The UK has overtaken Denmark to become the world leader in offshore wind farms, according to new figures.
With the completion of Centrica’s Lynn and Inner Dowsing wind farms near Skegness in the northeast of England, the UK now has a total of 597.8 MW built offshore wind farms compared to Denmark’s 423 MW.
“Overtaking Denmark is just the start,” said Mike O’Brien of the Department of Energy and Climate Change. “There are already five more offshore wind farms under construction that will add a further 938 MW to our total by the end of next year.”
He added that the Government is considering plans to increase this total by 25 GW in the future, which would be enough to supply electricity to every home in the UK. The country currently generates 3 GW from wind power, of which offshore wind farms make up 20%.
Consent has also been given to Centrica’s new 250 MW offshore wind farm off the Lincolnshire coast east of Skegness, announced O’Brien.
The Carbon Trust welcomed the announcement, and unveiled its own plans to boost offshore wind in the UK by teaming up with five energy companies.
Together with DONG Energy (Denmark), Airtricity Developments (UK), RWE Innogy (Germany), ScottishPower Renewables (UK) and StatoilHydro (Norway), the Carbon Trust is launching a research, development and demonstration initiative aimed at bringing down the costs of offshore wind energy by 10%.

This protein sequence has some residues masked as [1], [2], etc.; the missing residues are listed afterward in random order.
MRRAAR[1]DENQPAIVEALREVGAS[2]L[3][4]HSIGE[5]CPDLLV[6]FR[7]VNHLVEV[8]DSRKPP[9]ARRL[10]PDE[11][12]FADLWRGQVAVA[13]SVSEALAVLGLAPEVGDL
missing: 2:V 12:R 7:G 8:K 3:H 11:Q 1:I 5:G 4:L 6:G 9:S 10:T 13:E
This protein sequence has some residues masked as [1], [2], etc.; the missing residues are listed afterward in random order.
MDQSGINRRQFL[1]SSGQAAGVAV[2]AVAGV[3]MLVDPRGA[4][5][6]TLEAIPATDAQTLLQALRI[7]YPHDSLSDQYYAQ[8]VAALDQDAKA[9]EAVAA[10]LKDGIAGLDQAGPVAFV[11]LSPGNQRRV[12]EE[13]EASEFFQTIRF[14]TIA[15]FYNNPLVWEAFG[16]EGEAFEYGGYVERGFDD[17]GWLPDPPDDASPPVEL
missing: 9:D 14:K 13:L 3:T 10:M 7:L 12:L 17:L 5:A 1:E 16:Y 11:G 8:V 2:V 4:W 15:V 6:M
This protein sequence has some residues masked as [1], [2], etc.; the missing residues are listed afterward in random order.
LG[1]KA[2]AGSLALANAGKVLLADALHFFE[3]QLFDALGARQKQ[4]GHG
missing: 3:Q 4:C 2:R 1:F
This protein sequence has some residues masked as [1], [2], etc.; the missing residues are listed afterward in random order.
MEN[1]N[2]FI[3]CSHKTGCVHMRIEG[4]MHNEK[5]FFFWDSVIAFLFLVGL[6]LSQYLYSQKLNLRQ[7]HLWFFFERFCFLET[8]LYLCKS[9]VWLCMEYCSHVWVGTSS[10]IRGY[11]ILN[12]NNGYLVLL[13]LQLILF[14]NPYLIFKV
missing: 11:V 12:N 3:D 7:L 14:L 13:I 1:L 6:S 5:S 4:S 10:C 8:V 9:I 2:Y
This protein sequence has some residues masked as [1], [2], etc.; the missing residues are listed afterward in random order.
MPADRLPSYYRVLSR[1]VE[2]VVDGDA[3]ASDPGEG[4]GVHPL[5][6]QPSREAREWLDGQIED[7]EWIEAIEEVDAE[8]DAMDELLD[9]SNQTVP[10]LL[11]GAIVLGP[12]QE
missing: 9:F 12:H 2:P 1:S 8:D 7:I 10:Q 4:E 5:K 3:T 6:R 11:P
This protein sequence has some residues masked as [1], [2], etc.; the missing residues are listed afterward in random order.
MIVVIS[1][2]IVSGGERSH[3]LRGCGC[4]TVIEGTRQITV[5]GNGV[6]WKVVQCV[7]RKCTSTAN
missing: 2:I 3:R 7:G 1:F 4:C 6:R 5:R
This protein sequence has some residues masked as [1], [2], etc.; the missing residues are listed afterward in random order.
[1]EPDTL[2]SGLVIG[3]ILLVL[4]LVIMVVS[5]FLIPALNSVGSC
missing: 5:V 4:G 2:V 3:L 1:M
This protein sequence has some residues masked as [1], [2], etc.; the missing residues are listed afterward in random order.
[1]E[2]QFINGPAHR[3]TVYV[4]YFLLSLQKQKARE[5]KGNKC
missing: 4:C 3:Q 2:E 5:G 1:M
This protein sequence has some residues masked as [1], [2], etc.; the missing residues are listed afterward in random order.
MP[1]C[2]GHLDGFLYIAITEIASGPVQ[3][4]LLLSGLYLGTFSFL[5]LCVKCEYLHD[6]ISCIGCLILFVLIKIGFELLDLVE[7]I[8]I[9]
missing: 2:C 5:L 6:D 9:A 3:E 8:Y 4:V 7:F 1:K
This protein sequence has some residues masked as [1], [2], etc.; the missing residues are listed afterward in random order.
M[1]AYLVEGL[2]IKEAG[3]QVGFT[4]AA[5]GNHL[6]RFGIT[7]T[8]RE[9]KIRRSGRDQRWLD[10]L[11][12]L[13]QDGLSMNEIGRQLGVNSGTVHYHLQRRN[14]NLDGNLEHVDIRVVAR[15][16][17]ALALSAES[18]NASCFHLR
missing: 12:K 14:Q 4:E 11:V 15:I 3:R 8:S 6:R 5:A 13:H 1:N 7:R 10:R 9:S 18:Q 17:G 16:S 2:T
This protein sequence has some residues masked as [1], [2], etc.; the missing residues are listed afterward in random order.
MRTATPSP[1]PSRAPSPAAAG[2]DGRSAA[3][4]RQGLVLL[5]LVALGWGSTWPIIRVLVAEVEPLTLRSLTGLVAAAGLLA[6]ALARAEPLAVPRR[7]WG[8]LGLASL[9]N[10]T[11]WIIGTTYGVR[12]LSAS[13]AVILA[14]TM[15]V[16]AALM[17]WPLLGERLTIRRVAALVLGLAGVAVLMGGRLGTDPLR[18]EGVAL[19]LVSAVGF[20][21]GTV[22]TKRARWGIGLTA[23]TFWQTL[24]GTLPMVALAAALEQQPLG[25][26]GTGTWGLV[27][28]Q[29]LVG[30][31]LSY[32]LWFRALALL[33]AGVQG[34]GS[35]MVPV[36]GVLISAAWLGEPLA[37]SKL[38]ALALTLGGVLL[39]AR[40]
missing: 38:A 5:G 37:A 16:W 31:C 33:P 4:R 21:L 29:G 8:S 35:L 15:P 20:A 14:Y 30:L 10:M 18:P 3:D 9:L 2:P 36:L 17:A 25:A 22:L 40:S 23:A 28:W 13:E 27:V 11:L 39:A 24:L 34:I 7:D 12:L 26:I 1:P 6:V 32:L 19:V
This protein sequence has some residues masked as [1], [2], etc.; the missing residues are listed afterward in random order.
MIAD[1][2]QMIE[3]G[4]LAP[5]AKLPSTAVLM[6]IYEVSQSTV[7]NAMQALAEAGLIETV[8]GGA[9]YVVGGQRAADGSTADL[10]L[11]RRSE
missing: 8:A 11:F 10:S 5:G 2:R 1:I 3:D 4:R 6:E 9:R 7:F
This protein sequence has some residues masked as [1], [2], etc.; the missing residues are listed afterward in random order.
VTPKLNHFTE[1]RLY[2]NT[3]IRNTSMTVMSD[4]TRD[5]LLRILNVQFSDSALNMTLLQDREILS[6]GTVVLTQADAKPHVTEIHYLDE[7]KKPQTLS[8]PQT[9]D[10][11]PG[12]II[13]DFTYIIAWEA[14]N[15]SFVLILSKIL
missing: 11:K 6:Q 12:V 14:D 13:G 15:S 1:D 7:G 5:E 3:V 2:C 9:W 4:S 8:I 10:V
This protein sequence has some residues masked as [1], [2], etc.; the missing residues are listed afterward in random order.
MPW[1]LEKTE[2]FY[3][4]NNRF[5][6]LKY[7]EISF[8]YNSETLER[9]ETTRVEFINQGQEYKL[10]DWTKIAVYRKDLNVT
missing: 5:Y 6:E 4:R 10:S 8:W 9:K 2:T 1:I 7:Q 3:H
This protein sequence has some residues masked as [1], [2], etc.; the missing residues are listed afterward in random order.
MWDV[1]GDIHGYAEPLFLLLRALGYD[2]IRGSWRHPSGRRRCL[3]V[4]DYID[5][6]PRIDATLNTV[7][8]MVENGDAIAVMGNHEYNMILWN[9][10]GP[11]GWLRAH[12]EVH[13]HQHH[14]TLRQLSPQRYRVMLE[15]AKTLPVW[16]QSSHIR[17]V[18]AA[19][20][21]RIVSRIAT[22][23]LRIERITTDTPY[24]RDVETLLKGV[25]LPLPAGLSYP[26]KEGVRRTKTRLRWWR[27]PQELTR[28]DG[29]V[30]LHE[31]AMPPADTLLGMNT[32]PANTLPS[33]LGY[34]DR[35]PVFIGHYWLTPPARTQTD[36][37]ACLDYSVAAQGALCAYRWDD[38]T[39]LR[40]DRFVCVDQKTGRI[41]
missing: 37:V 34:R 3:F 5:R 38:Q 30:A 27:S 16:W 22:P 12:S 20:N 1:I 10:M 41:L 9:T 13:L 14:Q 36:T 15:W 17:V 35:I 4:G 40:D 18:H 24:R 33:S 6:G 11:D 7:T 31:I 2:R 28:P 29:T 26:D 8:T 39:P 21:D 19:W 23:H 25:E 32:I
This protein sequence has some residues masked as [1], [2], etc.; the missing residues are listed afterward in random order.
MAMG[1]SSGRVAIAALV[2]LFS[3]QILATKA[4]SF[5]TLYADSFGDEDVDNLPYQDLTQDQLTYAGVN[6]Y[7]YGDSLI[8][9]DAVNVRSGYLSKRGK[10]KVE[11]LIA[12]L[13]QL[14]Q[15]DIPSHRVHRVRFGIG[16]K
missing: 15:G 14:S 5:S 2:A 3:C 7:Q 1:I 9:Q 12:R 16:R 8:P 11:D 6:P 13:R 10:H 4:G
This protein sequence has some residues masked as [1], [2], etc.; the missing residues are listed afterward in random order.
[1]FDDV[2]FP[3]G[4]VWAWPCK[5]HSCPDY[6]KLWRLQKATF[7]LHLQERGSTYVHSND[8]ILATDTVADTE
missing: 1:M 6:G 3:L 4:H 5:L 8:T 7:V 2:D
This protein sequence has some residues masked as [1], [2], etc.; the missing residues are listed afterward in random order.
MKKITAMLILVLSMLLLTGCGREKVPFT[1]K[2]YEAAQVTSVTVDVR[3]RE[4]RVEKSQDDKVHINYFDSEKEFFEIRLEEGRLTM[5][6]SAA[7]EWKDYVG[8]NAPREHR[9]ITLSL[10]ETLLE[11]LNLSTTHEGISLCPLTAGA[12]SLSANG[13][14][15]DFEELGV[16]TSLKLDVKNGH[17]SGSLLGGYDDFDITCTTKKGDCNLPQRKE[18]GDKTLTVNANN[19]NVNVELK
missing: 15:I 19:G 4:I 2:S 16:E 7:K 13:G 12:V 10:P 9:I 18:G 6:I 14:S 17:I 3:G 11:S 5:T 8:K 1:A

According to the Carbon Trust, the costs of offshore wind projects have more than doubled over the last five years. The lack of vessels available to install equipment, high demand for turbines, and grid connection issues have all hampered the expansion of offshore wind capacity.
“High costs and risks [are] seriously holding back deployment,” says Mark Williamson of the Carbon Trust. “We’ve identified a range of opportunities to reduce costs, increase performance and improve the economic viability of offshore wind farms.”
The five-year, £30 million Offshore Wind Accelerator will focus on developing novel foundations for offshore wind farms and access systems to improve construction and operation. The initiative will also look at wake effects and ways of maximising the efficiency of electrical transmission systems.
“The UK has an amazing opportunity not just to lead the world but to be the dominant global player,” said chief executive of the Carbon Trust, Tom Delay. “Our research shows that by 2020 the UK market could represent almost half of the global market for offshore wind power.”
The initiative hopes to start on large-scale demonstration projects in 2010.
“Reducing the cost of offshore wind, especially in current economic circumstances, is vital,” says Kevin McCullough, COO of RWE Innogy. “As the industry expands into deeper waters conditions will inevitably be more challenging.”
Facts and figures
UK must rethink offshore wind strategy, says Carbon Trust (15-Oct)
22 October 2008